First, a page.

Carmelo Anthony finally has a home in the National Basketball Association. It will likely be his last, but the fact that he’s in the league once again makes it a moot point. Since being unceremoniously cut by the Rockets this time last year, he had tried, and failed, to find new digs. Never mind that he remained in shape, and that, despite his advancing age, he continued to possess a knack for scoring. As even casual fans of pro hoops know, his desire to remain relevant coupled with an isolation-heavy style of play limited his purpose within the high-efficiency offenses required to keep pace in the modern era.
Rafa Nadal was on the verge of a loss, and, as he admitted in the aftermath, considering that he would shortly be leaving the court. “In that moment, what you think is probably in five minutes, you are in the locker room,” he recounted. He was down 1-5 and 30-40 in the deciding set, and, facing a determined Daniil Medvedev, figured the end was near. He hadn’t exactly been playing well, and he was realistic enough to consider a second straight setback. Yet, if there was anything he could also count on doing, it was fighting for every point with the contest still in doubt.
Kawhi Leonard’s disposition in the aftermath of the Clippers’ match the other day wasn’t that of a proud competitor who just had his worst outing of the season. In fact, he was decidedly upbeat, clearly an offshoot of the outcome. For all his travails, he helped carve victory in his new digs at the expense of the Raptors, his immediate past teammates. They had, and still have, relationships outside the court that made, and make, results on it matter. And, even on a night where he made just two of 11 shots and could have had a tainted quadruple-double had he committed another turnover with an assist, the bragging rights were his.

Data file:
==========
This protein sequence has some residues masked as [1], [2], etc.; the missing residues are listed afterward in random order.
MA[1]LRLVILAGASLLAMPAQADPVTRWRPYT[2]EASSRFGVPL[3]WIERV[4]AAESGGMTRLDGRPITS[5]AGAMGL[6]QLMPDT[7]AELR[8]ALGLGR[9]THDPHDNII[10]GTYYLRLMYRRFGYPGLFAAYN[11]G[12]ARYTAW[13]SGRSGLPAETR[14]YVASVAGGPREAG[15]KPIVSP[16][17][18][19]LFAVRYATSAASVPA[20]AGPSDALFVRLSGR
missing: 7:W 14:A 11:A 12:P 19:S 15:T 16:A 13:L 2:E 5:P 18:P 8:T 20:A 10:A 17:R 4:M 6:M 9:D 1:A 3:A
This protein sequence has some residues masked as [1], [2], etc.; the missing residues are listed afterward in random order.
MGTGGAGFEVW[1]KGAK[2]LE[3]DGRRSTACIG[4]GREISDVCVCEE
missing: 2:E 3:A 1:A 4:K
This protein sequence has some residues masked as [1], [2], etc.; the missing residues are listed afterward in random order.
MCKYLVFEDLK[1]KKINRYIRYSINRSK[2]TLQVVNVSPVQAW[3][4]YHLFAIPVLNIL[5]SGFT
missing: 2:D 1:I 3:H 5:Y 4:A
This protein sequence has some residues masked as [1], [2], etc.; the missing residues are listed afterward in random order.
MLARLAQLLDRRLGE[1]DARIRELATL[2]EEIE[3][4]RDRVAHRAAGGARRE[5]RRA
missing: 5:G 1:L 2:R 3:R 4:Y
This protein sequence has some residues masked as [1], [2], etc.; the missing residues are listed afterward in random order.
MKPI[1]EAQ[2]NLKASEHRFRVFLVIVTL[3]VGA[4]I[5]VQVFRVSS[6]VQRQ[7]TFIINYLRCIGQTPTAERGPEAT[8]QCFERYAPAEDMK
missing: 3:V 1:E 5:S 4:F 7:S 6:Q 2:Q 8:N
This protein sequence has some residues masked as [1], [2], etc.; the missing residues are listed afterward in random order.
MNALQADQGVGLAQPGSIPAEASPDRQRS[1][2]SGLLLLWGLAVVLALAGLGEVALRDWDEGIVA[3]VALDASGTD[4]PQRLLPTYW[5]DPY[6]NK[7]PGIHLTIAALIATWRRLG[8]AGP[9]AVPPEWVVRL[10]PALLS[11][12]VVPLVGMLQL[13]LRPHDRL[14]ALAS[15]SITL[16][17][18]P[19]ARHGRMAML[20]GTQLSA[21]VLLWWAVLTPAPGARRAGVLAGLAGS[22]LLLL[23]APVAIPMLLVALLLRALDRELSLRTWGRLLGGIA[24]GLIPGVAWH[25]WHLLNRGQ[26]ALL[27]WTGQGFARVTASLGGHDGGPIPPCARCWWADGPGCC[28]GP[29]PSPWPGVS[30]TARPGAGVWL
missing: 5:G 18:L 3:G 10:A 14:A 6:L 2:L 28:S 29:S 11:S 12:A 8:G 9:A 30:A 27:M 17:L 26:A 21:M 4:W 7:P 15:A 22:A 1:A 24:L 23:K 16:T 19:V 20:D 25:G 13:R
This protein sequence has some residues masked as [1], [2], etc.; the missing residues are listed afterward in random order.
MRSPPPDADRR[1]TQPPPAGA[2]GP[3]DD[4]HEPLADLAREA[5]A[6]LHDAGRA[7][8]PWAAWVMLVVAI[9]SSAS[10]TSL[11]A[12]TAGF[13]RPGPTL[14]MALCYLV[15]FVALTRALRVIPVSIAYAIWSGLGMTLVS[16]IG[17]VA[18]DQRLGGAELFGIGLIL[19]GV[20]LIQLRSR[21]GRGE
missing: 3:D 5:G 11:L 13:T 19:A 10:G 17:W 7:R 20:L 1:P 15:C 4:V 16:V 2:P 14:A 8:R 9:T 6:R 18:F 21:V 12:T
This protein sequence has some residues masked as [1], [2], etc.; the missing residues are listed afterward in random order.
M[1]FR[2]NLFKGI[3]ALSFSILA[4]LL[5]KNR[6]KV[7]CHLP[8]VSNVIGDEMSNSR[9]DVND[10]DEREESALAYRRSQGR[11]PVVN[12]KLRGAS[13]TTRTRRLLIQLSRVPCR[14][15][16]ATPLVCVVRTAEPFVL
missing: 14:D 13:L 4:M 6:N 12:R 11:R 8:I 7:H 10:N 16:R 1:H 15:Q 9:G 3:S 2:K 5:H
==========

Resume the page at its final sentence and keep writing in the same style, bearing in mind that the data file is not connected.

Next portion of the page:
By all account, the Lakers weren’t supposed to lose the other day. For one thing, they were in familiar confines and out to protect a spotless record in front of yet another sellout crowd of 18,997. For another, they faced weakened opposition, and not because of the departure of Finals Most Valuable Player Kawhi Leonard. Oddsmakers pegged the Raptors as decided underdogs largely due to the absence of vital cogs Kyle Lowry and Serge Ibaka. Meanwhile, they were riding on a league-best seven-game win streak that, supposedly, underscored their ascendancy in the face of inspired play from their Dynamic Duo.